Johnson & Johnson to Fight $4.7 Billion Court Decision

Johnson & Johnson is hugely dissatisfied and upset over the decision made by jury that its products cause cancer; a verdict that they think is not true.

A jury in Missouri ordered that $4.69 billion be paid to 22 women, claimed that Johnson & Johnson talc-based products contain asbestos and caused them to contract ovarian cancer. Johnson & Johnson is grappling with more than 9,000 talc-related legal cases. The company refutes the information and insists its do not contain asbestos or cause cancer. They have tested their products for decades and have had no had positive results come back for asbestos.

Last Thursday´s verdict was handed down by the Circuit Court of St. Louis. According to Johnson & Johnson, the trial was biased and through its attorneys said it would be appealing the court’s decision.

More than a dozen experts from both sides testified to the jury during a trial that last five weeks.

Baby powder and cosmetic talc products have been used by many women and families for decades and those involved with the cases against J&J claimed the products have caused cancer. All of them claim as well that J&J knew that the talc was contaminated with asbestos but were not willing to inform customers about the risks of its use.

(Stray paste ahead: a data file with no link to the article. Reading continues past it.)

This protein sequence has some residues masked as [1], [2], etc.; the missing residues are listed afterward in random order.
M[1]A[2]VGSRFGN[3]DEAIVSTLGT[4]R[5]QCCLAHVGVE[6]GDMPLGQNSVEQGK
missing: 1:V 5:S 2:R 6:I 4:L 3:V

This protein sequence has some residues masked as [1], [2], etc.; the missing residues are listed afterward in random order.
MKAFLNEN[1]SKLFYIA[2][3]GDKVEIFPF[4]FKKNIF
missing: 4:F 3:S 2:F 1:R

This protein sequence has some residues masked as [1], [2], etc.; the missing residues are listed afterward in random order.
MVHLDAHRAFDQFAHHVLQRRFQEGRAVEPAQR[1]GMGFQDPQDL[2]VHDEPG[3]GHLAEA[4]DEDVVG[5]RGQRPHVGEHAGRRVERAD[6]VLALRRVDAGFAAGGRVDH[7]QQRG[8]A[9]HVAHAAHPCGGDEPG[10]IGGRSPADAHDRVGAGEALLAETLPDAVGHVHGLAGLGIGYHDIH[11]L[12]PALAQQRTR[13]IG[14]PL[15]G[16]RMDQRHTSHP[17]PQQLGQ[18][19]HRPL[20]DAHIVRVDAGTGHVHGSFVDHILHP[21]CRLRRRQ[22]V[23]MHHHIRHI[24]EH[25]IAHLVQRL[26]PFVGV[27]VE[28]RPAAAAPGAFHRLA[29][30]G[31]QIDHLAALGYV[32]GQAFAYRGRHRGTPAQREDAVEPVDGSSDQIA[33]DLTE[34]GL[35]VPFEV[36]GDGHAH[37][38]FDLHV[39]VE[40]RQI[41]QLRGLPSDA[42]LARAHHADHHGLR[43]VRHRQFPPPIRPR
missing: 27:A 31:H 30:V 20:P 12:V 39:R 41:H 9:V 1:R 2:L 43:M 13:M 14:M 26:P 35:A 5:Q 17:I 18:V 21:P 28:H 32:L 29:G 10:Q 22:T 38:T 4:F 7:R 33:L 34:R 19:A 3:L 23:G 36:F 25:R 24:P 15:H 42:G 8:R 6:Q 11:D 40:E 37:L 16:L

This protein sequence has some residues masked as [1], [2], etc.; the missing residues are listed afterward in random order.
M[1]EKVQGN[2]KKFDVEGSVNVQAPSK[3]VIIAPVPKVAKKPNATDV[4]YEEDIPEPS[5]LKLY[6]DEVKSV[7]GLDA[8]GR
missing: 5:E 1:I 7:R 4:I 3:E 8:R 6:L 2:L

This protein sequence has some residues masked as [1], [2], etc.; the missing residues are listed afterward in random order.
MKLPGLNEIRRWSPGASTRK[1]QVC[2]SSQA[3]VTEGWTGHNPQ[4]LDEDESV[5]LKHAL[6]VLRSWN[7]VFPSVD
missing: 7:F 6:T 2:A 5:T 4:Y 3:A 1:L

Even though the verdict was announced, Johnson & Johnson still claims its products do not contain asbestos or cause cancer. J&J is confident that it can win an appeal. In the previous trials, J&J appealed verdicts and have had success in reversing the verdict and it feels the same will happen in this cases, as the appeals courts, says J&J, have seen that J&J products are not cancer-causing.

Seventeen of the 22 women who filed the complaint were not from Missouri, which is a state considered to be friendly towards these types of complaints.

Johnson & Johnson faces many lawsuits than claim that the talc products produce ovarian cancer, but only a few of those cases have mentioned that the talc was contaminated and had caused mesothelioma, which is a tissue cancer related to asbestos exposure.

From 2009 to 2010, many talc samples studies have been made by the U.S. Food and Drug Administration, including baby powder from Johnson & Johnson. Those studies have shown no asbestos in any of the talc samples.

On the other hand, plaintiffs state that because talc is a mineral closely related to asbestos, it is difficult to eliminate the carcinogenic substance, making the talc testing and purification processes very hard to clean.

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